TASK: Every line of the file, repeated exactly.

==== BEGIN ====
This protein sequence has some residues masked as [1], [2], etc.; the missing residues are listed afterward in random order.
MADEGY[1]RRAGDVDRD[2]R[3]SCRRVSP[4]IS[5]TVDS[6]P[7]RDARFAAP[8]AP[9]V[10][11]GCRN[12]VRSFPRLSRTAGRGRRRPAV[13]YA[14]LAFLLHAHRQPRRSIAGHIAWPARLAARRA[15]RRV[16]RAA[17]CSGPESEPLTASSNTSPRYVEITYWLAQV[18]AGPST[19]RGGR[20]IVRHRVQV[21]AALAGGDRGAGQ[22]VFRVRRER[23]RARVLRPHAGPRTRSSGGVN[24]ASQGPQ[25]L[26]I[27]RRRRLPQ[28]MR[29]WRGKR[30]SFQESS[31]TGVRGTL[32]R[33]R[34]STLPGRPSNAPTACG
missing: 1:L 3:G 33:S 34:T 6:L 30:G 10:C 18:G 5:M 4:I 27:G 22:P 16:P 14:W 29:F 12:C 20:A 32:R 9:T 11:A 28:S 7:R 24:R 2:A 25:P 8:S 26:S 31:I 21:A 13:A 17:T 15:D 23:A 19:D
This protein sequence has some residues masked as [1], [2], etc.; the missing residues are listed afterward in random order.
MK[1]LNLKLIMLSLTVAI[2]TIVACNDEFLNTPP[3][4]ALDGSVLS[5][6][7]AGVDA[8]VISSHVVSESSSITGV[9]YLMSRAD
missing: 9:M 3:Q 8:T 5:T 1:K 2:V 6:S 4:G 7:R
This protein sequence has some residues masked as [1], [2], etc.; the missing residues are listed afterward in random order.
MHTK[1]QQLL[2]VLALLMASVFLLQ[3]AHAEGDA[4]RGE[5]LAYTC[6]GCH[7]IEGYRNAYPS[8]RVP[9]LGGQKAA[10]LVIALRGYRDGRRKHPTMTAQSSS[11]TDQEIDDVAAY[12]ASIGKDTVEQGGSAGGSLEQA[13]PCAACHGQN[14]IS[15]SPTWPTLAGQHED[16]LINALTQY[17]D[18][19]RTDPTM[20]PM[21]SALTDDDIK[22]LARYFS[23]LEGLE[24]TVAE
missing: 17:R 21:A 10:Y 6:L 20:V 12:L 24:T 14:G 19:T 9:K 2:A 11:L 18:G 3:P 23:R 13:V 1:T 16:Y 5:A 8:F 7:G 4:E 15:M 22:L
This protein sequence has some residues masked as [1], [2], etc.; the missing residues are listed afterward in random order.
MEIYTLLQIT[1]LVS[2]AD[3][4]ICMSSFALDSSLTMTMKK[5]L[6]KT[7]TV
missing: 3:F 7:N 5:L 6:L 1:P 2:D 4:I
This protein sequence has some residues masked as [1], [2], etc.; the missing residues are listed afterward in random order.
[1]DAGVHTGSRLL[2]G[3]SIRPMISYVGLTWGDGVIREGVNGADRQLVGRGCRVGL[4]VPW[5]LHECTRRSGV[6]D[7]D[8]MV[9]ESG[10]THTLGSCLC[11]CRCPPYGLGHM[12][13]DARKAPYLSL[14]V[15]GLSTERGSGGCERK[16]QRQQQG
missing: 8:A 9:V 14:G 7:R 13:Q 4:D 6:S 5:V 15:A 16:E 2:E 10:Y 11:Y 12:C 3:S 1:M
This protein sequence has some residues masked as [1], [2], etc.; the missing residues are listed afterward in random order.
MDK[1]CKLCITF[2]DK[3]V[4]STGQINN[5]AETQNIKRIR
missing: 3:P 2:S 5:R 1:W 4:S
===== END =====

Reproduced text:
This protein sequence has some residues masked as [1], [2], etc.; the missing residues are listed afterward in random order.
MADEGY[1]RRAGDVDRD[2]R[3]SCRRVSP[4]IS[5]TVDS[6]P[7]RDARFAAP[8]AP[9]V[10][11]GCRN[12]VRSFPRLSRTAGRGRRRPAV[13]YA[14]LAFLLHAHRQPRRSIAGHIAWPARLAARRA[15]RRV[16]RAA[17]CSGPESEPLTASSNTSPRYVEITYWLAQV[18]AGPST[19]RGGR[20]IVRHRVQV[21]AALAGGDRGAGQ[22]VFRVRRER[23]RARVLRPHAGPRTRSSGGVN[24]ASQGPQ[25]L[26]I[27]RRRRLPQ[28]MR[29]WRGKR[30]SFQESS[31]TGVRGTL[32]R[33]R[34]STLPGRPSNAPTACG
missing: 1:L 3:G 33:S 34:T 6:L 30:G 10:C 18:G 5:M 4:I 27:G 22:P 16:P 14:W 29:F 12:C 20:A 32:R 9:T 11:A 28:S 7:R 24:R 2:A 25:P 8:S 26:S 31:I 21:A 13:A 17:T 15:D 23:A 19:D
This protein sequence has some residues masked as [1], [2], etc.; the missing residues are listed afterward in random order.
MK[1]LNLKLIMLSLTVAI[2]TIVACNDEFLNTPP[3][4]ALDGSVLS[5][6][7]AGVDA[8]VISSHVVSESSSITGV[9]YLMSRAD
missing: 9:M 3:Q 8:T 5:T 1:K 2:V 6:S 4:G 7:R
This protein sequence has some residues masked as [1], [2], etc.; the missing residues are listed afterward in random order.
MHTK[1]QQLL[2]VLALLMASVFLLQ[3]AHAEGDA[4]RGE[5]LAYTC[6]GCH[7]IEGYRNAYPS[8]RVP[9]LGGQKAA[10]LVIALRGYRDGRRKHPTMTAQSSS[11]TDQEIDDVAAY[12]ASIGKDTVEQGGSAGGSLEQA[13]PCAACHGQN[14]IS[15]SPTWPTLAGQHED[16]LINALTQY[17]D[18][19]RTDPTM[20]PM[21]SALTDDDIK[22]LARYFS[23]LEGLE[24]TVAE
missing: 17:R 21:A 10:Y 6:L 20:V 12:L 24:T 14:G 19:T 9:K 2:A 11:L 18:G 3:P 23:R 13:V 1:T 16:Y 5:A 8:F 7:G 4:E 15:M 22:L
This protein sequence has some residues masked as [1], [2], etc.; the missing residues are listed afterward in random order.
MEIYTLLQIT[1]LVS[2]AD[3][4]ICMSSFALDSSLTMTMKK[5]L[6]KT[7]TV
missing: 3:F 7:N 5:L 6:L 1:P 2:D 4:I
This protein sequence has some residues masked as [1], [2], etc.; the missing residues are listed afterward in random order.
[1]DAGVHTGSRLL[2]G[3]SIRPMISYVGLTWGDGVIREGVNGADRQLVGRGCRVGL[4]VPW[5]LHECTRRSGV[6]D[7]D[8]MV[9]ESG[10]THTLGSCLC[11]CRCPPYGLGHM[12][13]DARKAPYLSL[14]V[15]GLSTERGSGGCERK[16]QRQQQG
missing: 8:A 9:V 14:G 7:R 13:Q 4:D 6:S 5:V 15:A 16:E 2:E 10:Y 11:Y 12:C 3:S 1:M
This protein sequence has some residues masked as [1], [2], etc.; the missing residues are listed afterward in random order.
MDK[1]CKLCITF[2]DK[3]V[4]STGQINN[5]AETQNIKRIR
missing: 3:P 2:S 5:R 1:W 4:S